Possessory title, still common in parts of Herefordshire, usually relates to pockets of land or garden, but it can also relate to the title of a whole property – it indicates that when it was applied for, the applicant didn’t have the right documents when registering the title to choose absolute title (the best form available).
There are a number of reasons why land may be registered with possessory title. It usually indicates that when registering a claim for ownership of land the applicant did not have the necessary documentation at the time of registration to satisfy the Land Registry’s requirements for absolute title which is the best form of title available.
There are often valid reasons for this – deeds may have been lost, stolen or destroyed. In the Second World War, for example, many documents were destroyed during bombing raids. Floods, fire, theft – you can imagine how belongings and important documents can be lost or destroyed. So, where deeds are lost or destroyed, the applicant must apply based on copies of documents (if available) and statutory declarations, setting out the basis of their application and the reason for any missing documents.
It may also be that the applicant’s claim is based on ‘squatters’ rights’ – possession of the land for more than 12 years in the case of unregistered land, or 10 years if registered.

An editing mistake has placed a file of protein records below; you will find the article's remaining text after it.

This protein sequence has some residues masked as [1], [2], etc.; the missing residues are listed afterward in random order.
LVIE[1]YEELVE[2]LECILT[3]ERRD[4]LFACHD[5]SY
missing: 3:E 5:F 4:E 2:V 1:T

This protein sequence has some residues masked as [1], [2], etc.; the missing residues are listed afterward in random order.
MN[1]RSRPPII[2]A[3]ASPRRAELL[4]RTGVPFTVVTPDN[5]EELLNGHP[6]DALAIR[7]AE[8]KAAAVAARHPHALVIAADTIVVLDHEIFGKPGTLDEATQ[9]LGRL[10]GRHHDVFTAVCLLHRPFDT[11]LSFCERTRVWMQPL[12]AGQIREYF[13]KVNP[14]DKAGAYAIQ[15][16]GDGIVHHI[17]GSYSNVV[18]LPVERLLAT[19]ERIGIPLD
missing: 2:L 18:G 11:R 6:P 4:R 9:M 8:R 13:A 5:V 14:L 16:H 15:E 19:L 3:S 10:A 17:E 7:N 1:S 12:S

Should I worry about buying a property like this?
It will never be entirely satisfactory for a buyer, because as you naturally want to know everything relating to the title. It’s not ideal for us, as solicitors, because we like to give advice based on all relevant information – with possessory title, we can’t do that.
What do I need to find out?
First – why the title is possessory? Have the deeds been lost or is the title based on squatters’ rights? Where the deeds are lost, and the seller has lived in the property for many years, can and will they provide a sworn statement providing details of their knowledge and the history of the property?
If title is based on squatters’ rights, there is a risk that the true owner could come forward with a better claim for possession, with deeds to prove they are the true owner. This could leave you, if you have bought the property with no title to the property and no compensations for your loss, even if you had, for instance built a house on the land.
So it is vital that you take out an indemnity insurance policy to protect you and your mortgagee against such losses.
You can upgrade possessory title to absolute title when you have owned the land for 12 years or more, if no-one comes forward with a better claim to it.
Will registering my deeds help?
If you do not register the deeds to your property or land, they could be lost or destroyed – it would be wise to register them. We’re happy to advise on all of these steps; contact Jane Mayglothling at JMayglothling@hcrlaw.com or on 01432 349 703.